We took the plunge!
David spent a few days in Texas celebrating his sister’s birthday; I had to stay behind because I had to work. Phooie.
But! While he was in the great city of San Antonio, his sister taught him allllll about the book above– Artisan Bread in Five Minutes a Day.
This book has been all the rage in the blogosphere for a while now, but I never gave it much credence. Until David texted me late one night to tell me he’d already ordered the book from Amazon, plus all the gear, and we’d be making bread on his birthday to celebrate.
Clearly, we are two wild and crazy guys.
The recipe is simple; you can quite literally mix it all up in less than five minutes.
- 3 cups lukewarm water
- 1 1/2 Tablespoons granulated yeast (1 1/2 packets)
- 1 1/2 Tablespoons kosher salt
- 6 1/2 cups unsifted, unbleached, all-purpose white flour, measured with the scoop-and-sweep method
- Put your lukewarm water in a large (over 5 quart) container. We bought a huge BPA free plastic bucket on Amazon.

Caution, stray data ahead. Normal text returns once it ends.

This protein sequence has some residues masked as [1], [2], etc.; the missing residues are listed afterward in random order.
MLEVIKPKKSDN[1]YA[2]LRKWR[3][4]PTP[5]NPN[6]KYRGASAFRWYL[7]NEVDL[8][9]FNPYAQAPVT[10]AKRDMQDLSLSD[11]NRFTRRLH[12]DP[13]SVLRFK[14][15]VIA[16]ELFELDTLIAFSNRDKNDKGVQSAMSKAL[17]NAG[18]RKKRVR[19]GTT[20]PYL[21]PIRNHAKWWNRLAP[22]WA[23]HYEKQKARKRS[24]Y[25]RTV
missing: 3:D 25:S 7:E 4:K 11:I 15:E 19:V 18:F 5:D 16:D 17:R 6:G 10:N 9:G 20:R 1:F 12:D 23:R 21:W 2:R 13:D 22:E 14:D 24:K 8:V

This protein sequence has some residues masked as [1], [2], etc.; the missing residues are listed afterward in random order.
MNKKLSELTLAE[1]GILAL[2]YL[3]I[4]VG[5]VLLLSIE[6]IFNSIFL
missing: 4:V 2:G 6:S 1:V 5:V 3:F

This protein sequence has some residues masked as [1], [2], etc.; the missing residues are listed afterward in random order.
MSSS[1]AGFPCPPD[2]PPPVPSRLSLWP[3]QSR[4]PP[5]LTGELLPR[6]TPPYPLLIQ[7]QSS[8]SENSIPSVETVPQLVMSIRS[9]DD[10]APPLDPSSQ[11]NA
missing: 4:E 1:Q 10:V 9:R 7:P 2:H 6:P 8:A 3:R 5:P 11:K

- Bloom your yeast in the water for a few seconds, then add the salt.
- Add the flour and stir with a heavy-duty spoon, until all the flour is incorporated. You’ll get kind of a gummy mass, like in the photo below. Don’t bother kneading it, that’s unnecessary
- Then let the yeast do its business in a large container on your countertop for a few hours.
I searched for a YouTube animation of how yeast works, but came up short. It eats carbs/sugar, then toots out carbon dioxide to make the bread rise. Seriously, I love food science!
All of the baking finally got us to use my adorable owl measuring cups, that David got me for Christmas!
If you’re wondering, the loaves come together easily and the entire batch makes four, one-pound loaves. David did some maths and figured out that each love costs about 50 cents apiece, which is way cheaper than the $4 a loaf rustic bread costs in our grocery store.
Now, I have long had a bad relationship with baking with yeast. I have battled flat breads and muffins and croissants for years. I can’t even make non-yeasty things rise on most occasions– if anyone remembers my cookie fail from years back will know.
Photo blurry because I couldn’t wait to crack those suckers open.
*Skip to the one minute mark on this video to get the title reference. Slash– THAT IS MY FAVORITE MOVIE EVER.
Have you tried making bread at home? Have you– like me– had a tumultuous relationship with bread yeast?Pin It